Your house in a municipality is homestead provided the lot is no larger than ½ acre. If the city homestead lot is greater than ½ acre the protection is applied pro rata. For example, for a lot 1 acre in size within a city only 50% of the equity is protected as homestead. This week I spoke with a man who lived on a lake front lot in the city. The lot was barely over ½ acre. The lot survey showed that the side lot lines extended several feet into the lake so that a significant part of the lot was under the lake. The dry land was less than ½ acre in size. The man asked me if the part of the lot under the lake counted toward the calculation of his homestead exemption.
I have never seen this issue, and I’m not aware of any judicial decision dealing with the issue. My sense is that the land under the lake which is part of the lot’s legal description counts in the homestead calculation so that a portion of his equity is not homestead protected. I am not aware of any legal authority that a debtor can deduct from the acreage calculation parts of his residential lot that is not usable for some reason. If a portion of a city lot could not be used for building because it was wetlands, for example, I do not think the debtor could deduct the wetlands from the lot size to fall within the ½ acre limit.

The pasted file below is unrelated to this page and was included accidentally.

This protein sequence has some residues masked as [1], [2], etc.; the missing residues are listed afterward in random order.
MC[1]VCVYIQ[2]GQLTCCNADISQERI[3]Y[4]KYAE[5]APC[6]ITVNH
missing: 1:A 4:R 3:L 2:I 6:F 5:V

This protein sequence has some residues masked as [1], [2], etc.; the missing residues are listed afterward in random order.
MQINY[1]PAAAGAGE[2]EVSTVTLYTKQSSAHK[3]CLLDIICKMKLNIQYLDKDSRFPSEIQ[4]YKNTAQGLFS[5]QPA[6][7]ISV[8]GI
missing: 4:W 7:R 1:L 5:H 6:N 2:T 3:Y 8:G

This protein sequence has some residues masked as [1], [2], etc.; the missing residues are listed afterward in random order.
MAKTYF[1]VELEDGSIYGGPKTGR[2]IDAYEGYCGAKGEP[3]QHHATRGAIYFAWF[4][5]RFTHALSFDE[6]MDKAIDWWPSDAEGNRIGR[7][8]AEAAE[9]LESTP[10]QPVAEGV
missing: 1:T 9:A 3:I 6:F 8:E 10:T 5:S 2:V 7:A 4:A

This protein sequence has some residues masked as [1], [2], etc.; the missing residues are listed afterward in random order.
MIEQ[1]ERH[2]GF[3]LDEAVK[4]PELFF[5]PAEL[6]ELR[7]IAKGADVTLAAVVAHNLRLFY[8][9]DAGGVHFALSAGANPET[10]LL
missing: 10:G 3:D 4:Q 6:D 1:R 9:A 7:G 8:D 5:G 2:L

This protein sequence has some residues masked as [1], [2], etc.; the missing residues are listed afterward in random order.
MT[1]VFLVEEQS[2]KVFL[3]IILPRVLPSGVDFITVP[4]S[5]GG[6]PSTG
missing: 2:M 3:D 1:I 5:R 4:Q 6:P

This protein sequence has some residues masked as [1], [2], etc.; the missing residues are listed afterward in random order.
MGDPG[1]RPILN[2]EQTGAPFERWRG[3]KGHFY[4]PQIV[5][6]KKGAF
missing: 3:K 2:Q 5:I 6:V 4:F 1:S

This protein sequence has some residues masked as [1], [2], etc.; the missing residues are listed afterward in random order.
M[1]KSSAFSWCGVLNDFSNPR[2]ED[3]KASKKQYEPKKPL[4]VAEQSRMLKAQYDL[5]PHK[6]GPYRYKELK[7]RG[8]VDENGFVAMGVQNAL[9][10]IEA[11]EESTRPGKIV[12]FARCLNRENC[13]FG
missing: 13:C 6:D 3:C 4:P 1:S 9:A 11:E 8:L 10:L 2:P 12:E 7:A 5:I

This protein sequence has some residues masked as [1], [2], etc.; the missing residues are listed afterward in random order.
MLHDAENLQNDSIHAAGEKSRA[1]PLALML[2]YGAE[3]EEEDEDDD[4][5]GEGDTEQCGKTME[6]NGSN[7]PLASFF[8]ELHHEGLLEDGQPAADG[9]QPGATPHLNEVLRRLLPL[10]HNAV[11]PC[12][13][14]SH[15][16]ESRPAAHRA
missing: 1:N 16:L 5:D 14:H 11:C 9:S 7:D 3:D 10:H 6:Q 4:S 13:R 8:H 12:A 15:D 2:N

This man could ask a surveyor to segregate the dry land and the wet part of the lot on a new survey. He could then create an entity (LLC, partnership etc) and deed the land under the lake to the separate entity. This conveyance may increase real estate taxation, and it could bring objections from a homeowners association. Local laws which prohibited subdivision of the lot may not become a practical problem since he would not build on the conveyed lake property. Even though there could be legal issues, the conveyance would be of record, and it would prevent, or at least make more difficult, the forced sale of the homestead by a judgment creditor.